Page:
When George W and Bill Clinton came to power sparks were expected. But they soon moved on to other areas as China was not really that important. Probably a mistaken approach from the American perspective.Perhaps, the USA waited too long. Perhaps, the USA was too concerned with the Middle East.

 

Trump has arrived as China has arrived with a bang on the world scene. President Xi is totally different from anything the world has encountered to date. Macron and May could have a view that Trump will trump Xi. But the USA is far more sophisticated than that. Whilst appearing to be aggressive and threatening, it is just a USA tactic, to be followed with serious negotiation. Against weaker nations the tough approach is maintained. Against Japan, India and the EU it is less aggressive. Against Russia it is maintained but with China it is harder to be tough as China is ready.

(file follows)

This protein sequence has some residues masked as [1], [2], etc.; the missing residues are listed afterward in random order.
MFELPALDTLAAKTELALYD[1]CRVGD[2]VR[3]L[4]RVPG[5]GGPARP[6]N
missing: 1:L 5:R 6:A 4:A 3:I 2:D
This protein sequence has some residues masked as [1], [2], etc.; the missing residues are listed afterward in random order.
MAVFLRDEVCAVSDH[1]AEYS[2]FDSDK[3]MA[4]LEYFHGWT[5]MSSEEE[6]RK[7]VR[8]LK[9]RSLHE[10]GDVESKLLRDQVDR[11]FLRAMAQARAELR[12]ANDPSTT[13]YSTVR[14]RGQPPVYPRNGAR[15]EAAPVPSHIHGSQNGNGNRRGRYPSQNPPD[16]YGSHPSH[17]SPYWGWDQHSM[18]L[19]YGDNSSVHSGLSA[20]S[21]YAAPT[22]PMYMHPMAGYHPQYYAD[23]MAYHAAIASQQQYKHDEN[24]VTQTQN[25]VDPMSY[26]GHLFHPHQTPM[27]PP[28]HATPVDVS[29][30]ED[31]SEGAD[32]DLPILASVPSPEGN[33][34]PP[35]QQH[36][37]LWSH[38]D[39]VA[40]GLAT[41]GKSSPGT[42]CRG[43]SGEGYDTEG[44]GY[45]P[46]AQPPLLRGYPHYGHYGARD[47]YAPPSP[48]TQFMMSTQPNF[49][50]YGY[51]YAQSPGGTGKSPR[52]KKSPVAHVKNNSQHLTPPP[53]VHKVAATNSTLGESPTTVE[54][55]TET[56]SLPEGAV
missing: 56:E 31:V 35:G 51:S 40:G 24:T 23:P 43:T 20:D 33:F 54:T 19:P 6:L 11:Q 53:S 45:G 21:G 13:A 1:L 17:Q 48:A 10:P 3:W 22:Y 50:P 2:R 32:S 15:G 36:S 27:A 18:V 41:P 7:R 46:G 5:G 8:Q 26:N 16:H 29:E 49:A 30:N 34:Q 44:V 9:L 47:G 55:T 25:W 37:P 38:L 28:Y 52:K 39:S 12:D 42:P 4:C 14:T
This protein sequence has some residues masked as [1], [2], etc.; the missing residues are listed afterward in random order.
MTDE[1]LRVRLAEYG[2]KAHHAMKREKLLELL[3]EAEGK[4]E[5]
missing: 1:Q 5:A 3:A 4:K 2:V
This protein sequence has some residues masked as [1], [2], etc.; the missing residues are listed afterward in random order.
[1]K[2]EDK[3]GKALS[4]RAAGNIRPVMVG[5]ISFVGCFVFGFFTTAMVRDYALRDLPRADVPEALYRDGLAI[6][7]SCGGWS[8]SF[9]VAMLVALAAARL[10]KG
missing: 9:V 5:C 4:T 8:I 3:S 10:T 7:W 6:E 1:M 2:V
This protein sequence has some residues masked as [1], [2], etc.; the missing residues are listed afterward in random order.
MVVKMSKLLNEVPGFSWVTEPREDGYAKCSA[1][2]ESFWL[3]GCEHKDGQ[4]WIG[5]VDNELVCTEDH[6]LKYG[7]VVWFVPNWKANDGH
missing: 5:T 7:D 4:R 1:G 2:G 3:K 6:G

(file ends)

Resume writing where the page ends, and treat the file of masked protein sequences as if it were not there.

So a different next step evolves. We shall see where it leads. My guess is a reasoned resolution and some new deals to make changes, but no great breakthrough. The USA and China will continue to dance for some time yet until the American access to China and BRI is adequate for American commercial and political interests.

 

Wang Qishan and Liu He will run that, reporting to Xi. In Washington the players are less obvious as the system is more opaque – strange conclusion about a single party system versus a multi-party system!

 

But we can expect a return to focus on Iran and Russia, but then a return to China issues…. In the end the USA and China will resolve their engagement but it will take time. This was just a couple of skirmishes. Other allies of the USA need to read the tea leaves and not pay too much attention to media headlines.

 

Of course I could be wrong and it all blows up big time….

 

Stephen